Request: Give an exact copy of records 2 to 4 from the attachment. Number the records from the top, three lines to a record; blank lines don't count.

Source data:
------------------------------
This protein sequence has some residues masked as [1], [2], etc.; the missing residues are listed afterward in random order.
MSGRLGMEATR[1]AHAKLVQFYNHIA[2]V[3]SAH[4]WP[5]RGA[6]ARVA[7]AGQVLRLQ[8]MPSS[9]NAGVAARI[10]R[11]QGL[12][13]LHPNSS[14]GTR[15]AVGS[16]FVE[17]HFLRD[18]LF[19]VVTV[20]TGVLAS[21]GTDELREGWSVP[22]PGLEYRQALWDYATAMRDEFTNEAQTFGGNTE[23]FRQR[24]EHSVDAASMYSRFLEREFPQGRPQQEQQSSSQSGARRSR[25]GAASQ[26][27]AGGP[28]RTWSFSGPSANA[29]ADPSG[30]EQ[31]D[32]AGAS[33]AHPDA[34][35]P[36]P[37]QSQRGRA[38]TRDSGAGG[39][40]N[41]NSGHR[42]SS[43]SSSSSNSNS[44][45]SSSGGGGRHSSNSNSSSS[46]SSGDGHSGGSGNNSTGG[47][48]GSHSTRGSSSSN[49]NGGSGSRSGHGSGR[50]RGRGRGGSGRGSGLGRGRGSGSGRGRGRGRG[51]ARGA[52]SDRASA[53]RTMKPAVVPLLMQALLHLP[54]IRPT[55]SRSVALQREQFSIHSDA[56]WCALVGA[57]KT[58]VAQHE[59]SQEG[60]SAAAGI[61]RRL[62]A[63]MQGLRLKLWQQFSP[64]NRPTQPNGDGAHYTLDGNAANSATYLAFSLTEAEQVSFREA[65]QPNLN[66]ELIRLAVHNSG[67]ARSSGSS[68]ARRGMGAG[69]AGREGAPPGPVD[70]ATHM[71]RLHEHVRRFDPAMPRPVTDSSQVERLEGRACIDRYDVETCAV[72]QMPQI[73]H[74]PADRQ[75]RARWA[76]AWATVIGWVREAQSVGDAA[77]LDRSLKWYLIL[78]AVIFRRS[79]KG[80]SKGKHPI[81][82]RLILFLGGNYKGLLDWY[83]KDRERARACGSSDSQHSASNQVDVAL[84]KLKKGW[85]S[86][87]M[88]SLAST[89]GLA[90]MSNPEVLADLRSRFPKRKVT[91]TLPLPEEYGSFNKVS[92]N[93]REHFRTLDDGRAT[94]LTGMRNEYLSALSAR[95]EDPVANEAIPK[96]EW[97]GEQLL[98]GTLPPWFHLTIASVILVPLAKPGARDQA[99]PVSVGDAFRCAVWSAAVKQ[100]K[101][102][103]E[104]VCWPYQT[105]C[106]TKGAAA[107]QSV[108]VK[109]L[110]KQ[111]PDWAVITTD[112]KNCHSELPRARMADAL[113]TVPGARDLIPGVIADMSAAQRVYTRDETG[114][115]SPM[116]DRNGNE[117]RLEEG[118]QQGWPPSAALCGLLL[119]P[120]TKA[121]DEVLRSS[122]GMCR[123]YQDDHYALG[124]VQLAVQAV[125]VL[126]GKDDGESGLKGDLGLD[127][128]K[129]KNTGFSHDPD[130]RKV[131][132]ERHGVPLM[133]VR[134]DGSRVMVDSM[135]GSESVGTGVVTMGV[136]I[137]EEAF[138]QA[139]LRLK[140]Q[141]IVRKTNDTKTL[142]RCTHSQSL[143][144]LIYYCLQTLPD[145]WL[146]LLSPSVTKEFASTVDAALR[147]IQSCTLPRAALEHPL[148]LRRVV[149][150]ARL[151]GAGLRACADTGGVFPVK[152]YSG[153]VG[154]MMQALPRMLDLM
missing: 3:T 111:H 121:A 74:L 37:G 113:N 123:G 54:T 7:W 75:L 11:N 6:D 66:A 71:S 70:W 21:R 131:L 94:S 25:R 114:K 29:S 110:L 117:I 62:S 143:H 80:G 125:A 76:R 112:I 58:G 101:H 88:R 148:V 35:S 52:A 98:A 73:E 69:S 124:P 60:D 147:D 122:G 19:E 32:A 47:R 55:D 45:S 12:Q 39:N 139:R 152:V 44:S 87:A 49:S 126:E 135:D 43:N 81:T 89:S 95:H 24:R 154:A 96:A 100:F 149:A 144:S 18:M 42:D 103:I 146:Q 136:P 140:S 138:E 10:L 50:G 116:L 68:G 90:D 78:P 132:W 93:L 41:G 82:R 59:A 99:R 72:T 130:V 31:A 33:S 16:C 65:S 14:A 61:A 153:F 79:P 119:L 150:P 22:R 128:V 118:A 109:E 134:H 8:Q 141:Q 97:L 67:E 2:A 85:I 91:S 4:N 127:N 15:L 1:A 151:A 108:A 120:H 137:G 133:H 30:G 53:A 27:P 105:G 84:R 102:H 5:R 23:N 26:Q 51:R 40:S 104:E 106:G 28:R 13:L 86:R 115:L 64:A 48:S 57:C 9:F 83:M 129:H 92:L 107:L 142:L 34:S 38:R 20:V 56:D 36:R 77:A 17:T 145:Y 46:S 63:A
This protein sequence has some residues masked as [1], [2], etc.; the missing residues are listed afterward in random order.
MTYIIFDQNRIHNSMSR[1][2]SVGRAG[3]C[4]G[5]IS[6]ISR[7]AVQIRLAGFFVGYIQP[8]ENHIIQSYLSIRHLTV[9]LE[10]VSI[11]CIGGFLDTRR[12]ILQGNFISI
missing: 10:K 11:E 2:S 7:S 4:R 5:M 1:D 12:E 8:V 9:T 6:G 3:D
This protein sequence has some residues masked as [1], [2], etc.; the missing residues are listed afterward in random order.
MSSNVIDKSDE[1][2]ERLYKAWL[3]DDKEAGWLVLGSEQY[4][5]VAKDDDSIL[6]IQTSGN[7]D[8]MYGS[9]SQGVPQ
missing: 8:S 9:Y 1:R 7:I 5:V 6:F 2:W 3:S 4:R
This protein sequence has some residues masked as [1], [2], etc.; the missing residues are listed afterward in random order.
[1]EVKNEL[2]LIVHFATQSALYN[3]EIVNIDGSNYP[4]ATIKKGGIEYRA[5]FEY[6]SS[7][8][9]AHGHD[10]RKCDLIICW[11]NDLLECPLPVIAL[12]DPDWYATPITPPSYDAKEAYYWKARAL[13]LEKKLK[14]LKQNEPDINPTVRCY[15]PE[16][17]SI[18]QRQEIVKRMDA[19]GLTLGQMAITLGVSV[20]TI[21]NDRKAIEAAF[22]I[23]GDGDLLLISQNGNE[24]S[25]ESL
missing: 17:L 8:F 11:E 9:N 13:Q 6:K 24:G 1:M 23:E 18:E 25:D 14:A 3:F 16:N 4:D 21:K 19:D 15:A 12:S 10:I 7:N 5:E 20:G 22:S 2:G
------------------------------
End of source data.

This protein sequence has some residues masked as [1], [2], etc.; the missing residues are listed afterward in random order.
MTYIIFDQNRIHNSMSR[1][2]SVGRAG[3]C[4]G[5]IS[6]ISR[7]AVQIRLAGFFVGYIQP[8]ENHIIQSYLSIRHLTV[9]LE[10]VSI[11]CIGGFLDTRR[12]ILQGNFISI
missing: 10:K 11:E 2:S 7:S 4:R 5:M 1:D 12:E 8:V 9:T 6:G 3:D
This protein sequence has some residues masked as [1], [2], etc.; the missing residues are listed afterward in random order.
MSSNVIDKSDE[1][2]ERLYKAWL[3]DDKEAGWLVLGSEQY[4][5]VAKDDDSIL[6]IQTSGN[7]D[8]MYGS[9]SQGVPQ
missing: 8:S 9:Y 1:R 7:I 5:V 6:F 2:W 3:S 4:R
This protein sequence has some residues masked as [1], [2], etc.; the missing residues are listed afterward in random order.
[1]EVKNEL[2]LIVHFATQSALYN[3]EIVNIDGSNYP[4]ATIKKGGIEYRA[5]FEY[6]SS[7][8][9]AHGHD[10]RKCDLIICW[11]NDLLECPLPVIAL[12]DPDWYATPITPPSYDAKEAYYWKARAL[13]LEKKLK[14]LKQNEPDINPTVRCY[15]PE[16][17]SI[18]QRQEIVKRMDA[19]GLTLGQMAITLGVSV[20]TI[21]NDRKAIEAAF[22]I[23]GDGDLLLISQNGNE[24]S[25]ESL
missing: 17:L 8:F 11:E 9:N 13:Q 6:K 24:G 1:M 23:E 18:E 25:D 14:A 3:F 16:N 4:D 21:K 19:D 15:A 12:S 10:I 7:N 5:E 20:G 22:S 2:G